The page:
VANCOUVER, British Columbia — The Vancouver Canucks are learning — the hard way — that just being close is not good enough in the NHL.
The Canucks (20-19-6) head into Tuesday’s home game against the Nashville Predators (20-16-7) reeling from four straight close losses.
“We’ve got to find a way to win, and it’s unfortunate the last few games have gone the way they have,” Vancouver captain Henrik Sedin said. “We’ve been right there in very even games.”
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Coach Willie Desjardins scrapped a scheduled practice Monday in favor of a team day off, giving the Canucks a chance to rest after Sunday’s 2-1 overtime loss to New Jersey at home and three setbacks on the road. Three of those losses, including one in the final two seconds in Nashville, were decided by one goal, while the other contest in Calgary was a two-goal difference.
Revenge will be on the Canucks’ minds as they attempt to atone for last week’s loss in Nashville after rookie Troy Stecher’s blocked point shot led to Calle Jarnkrok’s winning short-handed goal with 1.5 seconds left in the extra session.
The power play will also be on the mind of the Canucks after Vancouver went 0-for-3 in man-advantage opportunities Sunday against the Devils.
“We never really got set up (on the power play) — it was tough to see,” Sedin said. “That said, I think we’ll rebound.”
Despite the continued struggles, Desjardins is still refusing to change his first power-play unit, which is led by Daniel and Henrik Sedin, who assisted on Vancouver’s lone goal Sunday and now has 998 points for his career.
“That’s a pretty good unit,” Desjardins said. “I think those guys can score. I believe in Hank and Danny. They’ve scored their whole career. I have confidence they can score, so we’re going to go with it for a while longer. We’ve made some changes, a little bit on our structure.”
The Canucks are trying to do a better job of getting shots through traffic from the point. But, with a 19-for-142 mark and four short-handed goals against, Vancouver’s power play needs to show considerable improvement.
“All the guys know,” Desjardins said. “We talked about it before (Sunday’s) game. I said at the start of the year that if we wanted to make the playoffs we needed our power play (to score.) I believe that. And none of those (first-unit) guys are happy with the way it’s going. But they are our best group. Shuffling it up and mixing it up will take three, four games (for new units) to gel.”
The power-play struggles and recent losses are making it difficult for the Canucks to get above the playoff bar after they closed within striking distance of it.
“We’re all frustrated — the top of the organization all the way through,” said Desjardins, who needs one more win for 100 as a head coach — all with the Canucks.
Meanwhile, the Predators are feeling less frustration these days thanks to a three-game winning streak that began with their late overtime triumph over the Canucks.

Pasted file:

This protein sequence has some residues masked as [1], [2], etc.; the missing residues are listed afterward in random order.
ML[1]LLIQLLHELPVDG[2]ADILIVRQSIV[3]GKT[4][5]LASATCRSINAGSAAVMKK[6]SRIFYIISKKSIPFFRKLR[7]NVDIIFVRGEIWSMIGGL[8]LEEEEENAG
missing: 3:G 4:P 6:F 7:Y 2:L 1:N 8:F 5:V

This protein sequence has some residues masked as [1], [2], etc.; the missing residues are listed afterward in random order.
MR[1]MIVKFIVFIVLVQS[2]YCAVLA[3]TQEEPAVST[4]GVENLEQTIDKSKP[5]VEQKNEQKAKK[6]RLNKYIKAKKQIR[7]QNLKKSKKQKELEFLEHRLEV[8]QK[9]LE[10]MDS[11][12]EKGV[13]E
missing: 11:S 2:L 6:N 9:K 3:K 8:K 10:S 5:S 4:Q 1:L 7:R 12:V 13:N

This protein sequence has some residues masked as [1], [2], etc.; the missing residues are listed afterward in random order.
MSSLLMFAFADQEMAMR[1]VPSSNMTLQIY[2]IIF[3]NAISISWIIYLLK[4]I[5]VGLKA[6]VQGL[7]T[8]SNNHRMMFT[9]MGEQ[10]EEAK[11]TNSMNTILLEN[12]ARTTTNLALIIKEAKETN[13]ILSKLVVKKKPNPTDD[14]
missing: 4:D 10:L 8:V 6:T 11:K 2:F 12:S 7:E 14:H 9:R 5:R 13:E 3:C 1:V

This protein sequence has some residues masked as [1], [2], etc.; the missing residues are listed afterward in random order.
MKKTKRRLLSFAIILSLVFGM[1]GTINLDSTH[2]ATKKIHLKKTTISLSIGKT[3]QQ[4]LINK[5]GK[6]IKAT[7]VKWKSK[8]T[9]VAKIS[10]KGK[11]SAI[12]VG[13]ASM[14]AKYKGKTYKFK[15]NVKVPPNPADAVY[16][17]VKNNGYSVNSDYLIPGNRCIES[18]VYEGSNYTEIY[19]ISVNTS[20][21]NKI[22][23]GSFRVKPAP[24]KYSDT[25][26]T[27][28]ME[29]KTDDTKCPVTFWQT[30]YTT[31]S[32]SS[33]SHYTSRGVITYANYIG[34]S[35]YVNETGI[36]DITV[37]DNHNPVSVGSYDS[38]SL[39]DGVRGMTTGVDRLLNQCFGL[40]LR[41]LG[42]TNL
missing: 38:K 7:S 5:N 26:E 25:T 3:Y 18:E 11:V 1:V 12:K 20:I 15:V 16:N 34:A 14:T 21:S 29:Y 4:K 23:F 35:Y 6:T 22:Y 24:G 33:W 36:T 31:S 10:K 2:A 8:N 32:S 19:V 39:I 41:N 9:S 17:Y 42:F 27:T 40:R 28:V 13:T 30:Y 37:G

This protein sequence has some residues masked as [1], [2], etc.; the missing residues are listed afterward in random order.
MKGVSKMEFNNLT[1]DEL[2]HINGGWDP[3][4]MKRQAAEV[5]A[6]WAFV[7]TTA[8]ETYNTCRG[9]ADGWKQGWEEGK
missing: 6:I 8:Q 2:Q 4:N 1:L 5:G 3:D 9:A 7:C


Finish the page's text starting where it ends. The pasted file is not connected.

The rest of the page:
The latest victory came in a 3-1 decision over the Colorado Avalanche in Denver.
“This is our playoff time already, we have to get back in the picture and I can’t remember the last time we had a three-game winning streak — so it feels good,” Predators goaltender Pekka Rinne.
Nashville last strung three wins together in late November, but has had inconsistent results since then, despite getting some decent goaltending from Rinne. He sports a .920 save percentage along with a modest 16-11-6 record.
In a bid for more consistency, general manager David Poile sought more toughness — rather than more offense or a stronger defense — and acquired winger Cody McLeod from Colorado in a trade for a minor-leaguer.
The move paid immediate dividends as McLeod scored a goal in his first game for the Predators on Saturday — against his former Avalanche squad. It was only the second goal of the season for the 32-year-old McLeod, who has 1,364 penalty minutes in his career.
“It was a crazy couple of days and the icing on the cake was getting the win — especially in Denver,” McLeod told Post Media on Monday following a practice in Vancouver. “It’s been an easy transition and I couldn’t have come to a better place.
“It’s a good change of scenery and I’m pumped to be here.”
“Without any practice or anything, he did a really good job,” Rinne told the Predators website. “Cody, huge goal by him, had a big scrap with (Jarome) Iginla, too, and he was a huge spark for our team. It’s just a nice to have him with us now.”
McLeod provides a more physical presence while defensemen P.K. Subban and Roman Josi, along with forward Colin Wilson, remain out of the lineup with undisclosed injuries.
Subban took part in his first full practice Monday after suffering an upper-body injury Dec.15; however, his status is considered questionable.
With the Canucks having developed a tendency to draw other teams into taking penalties lately, McLeod’s challenge will be to stay out of the box. The Canucks have had 20 power plays in their last five games, but only scored on two of them.
So McLeod — and the rest of the Predators — might still be able to take some liberties.